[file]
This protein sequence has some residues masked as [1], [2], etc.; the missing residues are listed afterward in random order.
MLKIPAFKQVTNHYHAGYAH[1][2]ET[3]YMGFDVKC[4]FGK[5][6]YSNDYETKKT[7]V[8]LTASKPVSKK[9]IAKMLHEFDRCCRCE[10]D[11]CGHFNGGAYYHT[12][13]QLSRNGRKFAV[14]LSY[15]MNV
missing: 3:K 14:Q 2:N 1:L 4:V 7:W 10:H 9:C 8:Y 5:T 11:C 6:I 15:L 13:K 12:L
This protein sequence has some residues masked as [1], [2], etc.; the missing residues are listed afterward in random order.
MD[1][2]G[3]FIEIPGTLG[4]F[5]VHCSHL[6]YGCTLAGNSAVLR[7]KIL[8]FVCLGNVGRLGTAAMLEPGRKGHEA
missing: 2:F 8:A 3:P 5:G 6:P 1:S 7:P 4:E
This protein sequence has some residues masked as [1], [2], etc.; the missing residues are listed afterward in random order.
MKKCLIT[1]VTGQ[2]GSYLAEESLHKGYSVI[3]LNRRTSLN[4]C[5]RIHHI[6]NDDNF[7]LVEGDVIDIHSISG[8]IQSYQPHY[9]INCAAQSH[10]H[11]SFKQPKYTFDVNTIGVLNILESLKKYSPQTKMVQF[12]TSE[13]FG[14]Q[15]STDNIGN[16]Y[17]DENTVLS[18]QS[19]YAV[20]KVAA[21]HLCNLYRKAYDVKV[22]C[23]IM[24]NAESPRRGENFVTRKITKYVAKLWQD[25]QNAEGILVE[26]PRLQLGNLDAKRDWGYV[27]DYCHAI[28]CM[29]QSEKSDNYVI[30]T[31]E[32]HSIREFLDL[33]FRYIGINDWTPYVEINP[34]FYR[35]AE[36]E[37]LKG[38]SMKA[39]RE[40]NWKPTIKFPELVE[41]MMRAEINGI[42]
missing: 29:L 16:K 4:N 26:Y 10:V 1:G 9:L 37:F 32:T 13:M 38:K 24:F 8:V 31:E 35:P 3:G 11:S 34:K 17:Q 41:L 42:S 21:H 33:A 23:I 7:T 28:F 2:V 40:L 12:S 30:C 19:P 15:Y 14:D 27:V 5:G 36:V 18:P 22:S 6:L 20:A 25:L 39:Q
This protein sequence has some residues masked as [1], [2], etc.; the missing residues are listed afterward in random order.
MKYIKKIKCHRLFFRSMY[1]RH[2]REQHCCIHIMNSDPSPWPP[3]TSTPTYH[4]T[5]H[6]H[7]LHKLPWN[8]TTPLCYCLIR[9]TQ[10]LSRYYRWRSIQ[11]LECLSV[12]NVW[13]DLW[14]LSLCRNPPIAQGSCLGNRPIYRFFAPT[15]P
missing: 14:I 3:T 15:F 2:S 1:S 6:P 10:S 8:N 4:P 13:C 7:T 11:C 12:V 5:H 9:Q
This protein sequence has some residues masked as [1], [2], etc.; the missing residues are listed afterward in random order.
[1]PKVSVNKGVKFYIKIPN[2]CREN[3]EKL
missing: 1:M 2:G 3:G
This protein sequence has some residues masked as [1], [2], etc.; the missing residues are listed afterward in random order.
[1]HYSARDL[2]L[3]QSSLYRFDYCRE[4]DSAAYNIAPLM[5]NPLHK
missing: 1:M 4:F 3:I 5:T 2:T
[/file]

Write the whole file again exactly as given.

This protein sequence has some residues masked as [1], [2], etc.; the missing residues are listed afterward in random order.
MLKIPAFKQVTNHYHAGYAH[1][2]ET[3]YMGFDVKC[4]FGK[5][6]YSNDYETKKT[7]V[8]LTASKPVSKK[9]IAKMLHEFDRCCRCE[10]D[11]CGHFNGGAYYHT[12][13]QLSRNGRKFAV[14]LSY[15]MNV
missing: 3:K 14:Q 2:N 1:L 4:V 7:W 10:H 9:C 8:Y 5:T 11:C 6:I 15:L 13:K 12:L
This protein sequence has some residues masked as [1], [2], etc.; the missing residues are listed afterward in random order.
MD[1][2]G[3]FIEIPGTLG[4]F[5]VHCSHL[6]YGCTLAGNSAVLR[7]KIL[8]FVCLGNVGRLGTAAMLEPGRKGHEA
missing: 2:F 8:A 3:P 5:G 6:P 1:S 7:P 4:E
This protein sequence has some residues masked as [1], [2], etc.; the missing residues are listed afterward in random order.
MKKCLIT[1]VTGQ[2]GSYLAEESLHKGYSVI[3]LNRRTSLN[4]C[5]RIHHI[6]NDDNF[7]LVEGDVIDIHSISG[8]IQSYQPHY[9]INCAAQSH[10]H[11]SFKQPKYTFDVNTIGVLNILESLKKYSPQTKMVQF[12]TSE[13]FG[14]Q[15]STDNIGN[16]Y[17]DENTVLS[18]QS[19]YAV[20]KVAA[21]HLCNLYRKAYDVKV[22]C[23]IM[24]NAESPRRGENFVTRKITKYVAKLWQD[25]QNAEGILVE[26]PRLQLGNLDAKRDWGYV[27]DYCHAI[28]CM[29]QSEKSDNYVI[30]T[31]E[32]HSIREFLDL[33]FRYIGINDWTPYVEINP[34]FYR[35]AE[36]E[37]LKG[38]SMKA[39]RE[40]NWKPTIKFPELVE[41]MMRAEINGI[42]
missing: 29:L 16:K 4:N 26:Y 10:V 1:G 9:L 37:F 32:T 13:M 38:K 24:F 8:V 31:E 35:P 3:G 11:S 34:K 17:Q 41:L 42:S 21:H 33:A 23:I 7:T 28:F 2:V 40:L 12:S 30:C 19:P 15:Y 14:D 27:V 5:G 36:V 18:P 22:S 6:L 20:A 25:L 39:Q
This protein sequence has some residues masked as [1], [2], etc.; the missing residues are listed afterward in random order.
MKYIKKIKCHRLFFRSMY[1]RH[2]REQHCCIHIMNSDPSPWPP[3]TSTPTYH[4]T[5]H[6]H[7]LHKLPWN[8]TTPLCYCLIR[9]TQ[10]LSRYYRWRSIQ[11]LECLSV[12]NVW[13]DLW[14]LSLCRNPPIAQGSCLGNRPIYRFFAPT[15]P
missing: 14:I 3:T 15:F 2:S 1:S 6:P 10:S 8:N 4:P 13:C 7:T 11:C 12:V 5:H 9:Q
This protein sequence has some residues masked as [1], [2], etc.; the missing residues are listed afterward in random order.
[1]PKVSVNKGVKFYIKIPN[2]CREN[3]EKL
missing: 1:M 2:G 3:G
This protein sequence has some residues masked as [1], [2], etc.; the missing residues are listed afterward in random order.
[1]HYSARDL[2]L[3]QSSLYRFDYCRE[4]DSAAYNIAPLM[5]NPLHK
missing: 1:M 4:F 3:I 5:T 2:T